In Sri Lanka, disappearances and killings pro-government paramilitary groups continued, predominantly in Tamil areas. There were persistent reports of close, ground-level ties between paramilitary groups and government security forces. Civil society activists, persons viewed as Liberation Tigers of Tamil Eelam sympathizers, and journalists were attacked, intimidated or harassed by persons allegedly tied to the government. Torture and abuse of detainees and poor prison conditions remained a problem, and authorities arbitrarily arrested and detained citizens. A number of suspects died in detention under questionable circumstances. There was official impunity for a wide range of such human rights abuses. The president used his authority under the 18th Amendment, which passed in September 2010, to take greater control of appointments to previously independent public institutions that oversee compliance by the judiciary and the police, and with Sri Lanka’s human rights obligations. A disproportionate number of victims of human rights abuses were Tamils.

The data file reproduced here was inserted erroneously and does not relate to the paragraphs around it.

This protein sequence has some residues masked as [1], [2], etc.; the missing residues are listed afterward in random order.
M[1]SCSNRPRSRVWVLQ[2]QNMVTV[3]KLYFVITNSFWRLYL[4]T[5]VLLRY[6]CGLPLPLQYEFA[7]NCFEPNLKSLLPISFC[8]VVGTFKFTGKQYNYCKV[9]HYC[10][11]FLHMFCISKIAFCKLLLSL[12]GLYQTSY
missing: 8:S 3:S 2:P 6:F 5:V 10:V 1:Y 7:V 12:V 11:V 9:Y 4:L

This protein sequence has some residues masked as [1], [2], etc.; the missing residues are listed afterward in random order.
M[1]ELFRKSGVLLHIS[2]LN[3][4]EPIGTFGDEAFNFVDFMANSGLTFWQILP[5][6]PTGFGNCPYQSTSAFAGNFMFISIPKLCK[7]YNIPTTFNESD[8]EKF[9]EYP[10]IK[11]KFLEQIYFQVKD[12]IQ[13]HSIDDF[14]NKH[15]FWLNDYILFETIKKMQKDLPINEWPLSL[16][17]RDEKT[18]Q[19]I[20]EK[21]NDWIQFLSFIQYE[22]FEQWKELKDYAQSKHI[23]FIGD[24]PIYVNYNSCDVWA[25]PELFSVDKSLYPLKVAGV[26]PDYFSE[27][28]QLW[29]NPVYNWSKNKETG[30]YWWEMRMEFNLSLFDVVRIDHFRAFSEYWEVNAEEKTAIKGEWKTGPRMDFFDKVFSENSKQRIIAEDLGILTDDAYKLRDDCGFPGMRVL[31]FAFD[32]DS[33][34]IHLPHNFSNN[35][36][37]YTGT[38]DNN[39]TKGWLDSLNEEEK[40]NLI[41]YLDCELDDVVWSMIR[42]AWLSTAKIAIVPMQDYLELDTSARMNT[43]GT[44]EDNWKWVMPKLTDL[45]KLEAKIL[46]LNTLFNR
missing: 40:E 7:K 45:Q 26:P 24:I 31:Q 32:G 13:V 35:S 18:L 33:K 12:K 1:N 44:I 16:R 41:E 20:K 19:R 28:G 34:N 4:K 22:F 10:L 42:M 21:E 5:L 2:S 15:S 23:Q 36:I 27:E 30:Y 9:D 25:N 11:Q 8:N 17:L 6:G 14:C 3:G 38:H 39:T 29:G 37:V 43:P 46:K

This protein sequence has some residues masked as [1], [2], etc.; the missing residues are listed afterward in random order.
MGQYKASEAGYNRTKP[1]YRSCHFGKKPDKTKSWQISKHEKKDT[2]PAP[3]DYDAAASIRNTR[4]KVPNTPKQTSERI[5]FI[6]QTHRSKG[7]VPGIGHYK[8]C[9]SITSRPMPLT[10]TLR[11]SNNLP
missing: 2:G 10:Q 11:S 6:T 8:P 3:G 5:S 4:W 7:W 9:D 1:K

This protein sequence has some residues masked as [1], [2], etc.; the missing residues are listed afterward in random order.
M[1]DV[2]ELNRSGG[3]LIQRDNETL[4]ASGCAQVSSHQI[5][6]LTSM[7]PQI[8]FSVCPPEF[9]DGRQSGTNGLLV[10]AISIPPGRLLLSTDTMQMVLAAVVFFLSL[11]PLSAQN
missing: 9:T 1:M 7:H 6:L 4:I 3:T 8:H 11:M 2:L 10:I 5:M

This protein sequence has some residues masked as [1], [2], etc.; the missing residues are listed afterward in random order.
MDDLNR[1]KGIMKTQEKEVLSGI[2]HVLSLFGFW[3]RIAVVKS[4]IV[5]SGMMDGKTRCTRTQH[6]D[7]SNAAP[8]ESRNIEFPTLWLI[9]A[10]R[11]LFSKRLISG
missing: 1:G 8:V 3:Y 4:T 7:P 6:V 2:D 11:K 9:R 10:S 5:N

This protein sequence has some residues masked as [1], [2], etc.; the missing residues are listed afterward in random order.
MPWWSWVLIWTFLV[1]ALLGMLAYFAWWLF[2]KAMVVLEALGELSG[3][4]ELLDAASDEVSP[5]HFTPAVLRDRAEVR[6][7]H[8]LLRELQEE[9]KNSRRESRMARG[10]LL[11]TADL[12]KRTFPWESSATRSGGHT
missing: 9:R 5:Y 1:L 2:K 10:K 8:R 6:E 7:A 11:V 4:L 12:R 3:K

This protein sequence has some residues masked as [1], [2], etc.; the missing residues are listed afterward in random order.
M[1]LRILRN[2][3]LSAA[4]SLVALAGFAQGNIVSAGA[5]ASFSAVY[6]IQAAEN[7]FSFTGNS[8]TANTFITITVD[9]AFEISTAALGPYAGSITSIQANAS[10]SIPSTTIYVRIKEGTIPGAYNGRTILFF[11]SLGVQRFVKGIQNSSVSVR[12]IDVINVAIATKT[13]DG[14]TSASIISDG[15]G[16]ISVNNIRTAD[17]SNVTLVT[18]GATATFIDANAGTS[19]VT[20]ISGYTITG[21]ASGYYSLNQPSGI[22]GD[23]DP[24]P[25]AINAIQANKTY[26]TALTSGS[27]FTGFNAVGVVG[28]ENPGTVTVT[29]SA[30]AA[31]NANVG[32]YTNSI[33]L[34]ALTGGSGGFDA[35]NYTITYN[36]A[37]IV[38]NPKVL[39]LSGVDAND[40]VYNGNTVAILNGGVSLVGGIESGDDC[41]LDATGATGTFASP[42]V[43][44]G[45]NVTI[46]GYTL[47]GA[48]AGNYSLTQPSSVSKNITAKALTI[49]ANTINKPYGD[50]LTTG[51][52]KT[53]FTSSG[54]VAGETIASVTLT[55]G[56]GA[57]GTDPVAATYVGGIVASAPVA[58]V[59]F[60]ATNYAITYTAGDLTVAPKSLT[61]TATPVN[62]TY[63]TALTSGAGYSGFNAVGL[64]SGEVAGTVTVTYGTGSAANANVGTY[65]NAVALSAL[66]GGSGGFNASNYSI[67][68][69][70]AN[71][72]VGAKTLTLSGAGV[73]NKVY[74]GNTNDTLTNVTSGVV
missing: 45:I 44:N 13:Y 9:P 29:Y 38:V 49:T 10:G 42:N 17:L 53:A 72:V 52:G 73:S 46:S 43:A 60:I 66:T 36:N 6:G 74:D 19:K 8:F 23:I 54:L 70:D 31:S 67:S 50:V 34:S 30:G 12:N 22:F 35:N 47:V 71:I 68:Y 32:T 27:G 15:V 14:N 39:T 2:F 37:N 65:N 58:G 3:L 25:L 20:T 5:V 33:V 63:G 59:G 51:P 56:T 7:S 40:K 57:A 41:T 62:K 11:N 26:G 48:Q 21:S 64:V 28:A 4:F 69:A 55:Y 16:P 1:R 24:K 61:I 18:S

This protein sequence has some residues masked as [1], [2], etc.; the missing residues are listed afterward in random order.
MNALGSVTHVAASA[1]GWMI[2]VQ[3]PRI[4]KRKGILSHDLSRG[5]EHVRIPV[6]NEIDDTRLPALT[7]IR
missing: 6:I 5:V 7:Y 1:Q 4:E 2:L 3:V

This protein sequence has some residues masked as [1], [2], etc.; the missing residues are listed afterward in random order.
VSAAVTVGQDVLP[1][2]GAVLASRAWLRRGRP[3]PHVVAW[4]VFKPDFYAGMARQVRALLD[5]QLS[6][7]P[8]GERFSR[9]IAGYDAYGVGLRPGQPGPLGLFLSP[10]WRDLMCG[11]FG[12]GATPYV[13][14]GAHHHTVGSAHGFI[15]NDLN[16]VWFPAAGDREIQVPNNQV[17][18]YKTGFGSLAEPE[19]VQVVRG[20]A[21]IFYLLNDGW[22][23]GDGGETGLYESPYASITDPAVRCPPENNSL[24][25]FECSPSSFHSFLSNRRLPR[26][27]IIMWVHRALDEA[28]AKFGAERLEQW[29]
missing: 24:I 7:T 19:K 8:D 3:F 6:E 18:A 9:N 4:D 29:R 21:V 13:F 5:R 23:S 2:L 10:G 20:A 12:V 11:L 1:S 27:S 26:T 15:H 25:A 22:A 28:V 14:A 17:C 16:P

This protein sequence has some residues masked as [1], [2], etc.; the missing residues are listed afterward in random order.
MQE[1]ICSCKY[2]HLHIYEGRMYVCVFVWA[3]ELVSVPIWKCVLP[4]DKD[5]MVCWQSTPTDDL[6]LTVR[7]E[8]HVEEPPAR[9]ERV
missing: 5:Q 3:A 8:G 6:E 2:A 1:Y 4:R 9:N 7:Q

In Uzbekistan, the centralized executive branch dominated political life and exercised nearly complete control over the other branches of government. Security forces reportedly tortured and abused detainees. Criminal suspects were denied due process and fair trial. Religious freedom was restricted, and religious minority group members were harassed and imprisoned. Other continuing human rights problems included: incommunicado and prolonged detention; harsh and sometimes life-threatening prison conditions; arbitrary arrest and detention; restrictions on freedoms of speech, assembly, and association; governmental restrictions on civil society activity; restrictions on freedom of movement; restrictions on the media; violence against women; and government-organized forced labor in cotton harvesting. Authorities subjected human rights activists, journalists, and others who criticized the government to harassment, arbitrary arrest, and politically motivated prosecution and detention. Government officials frequently engaged in corrupt practices with impunity.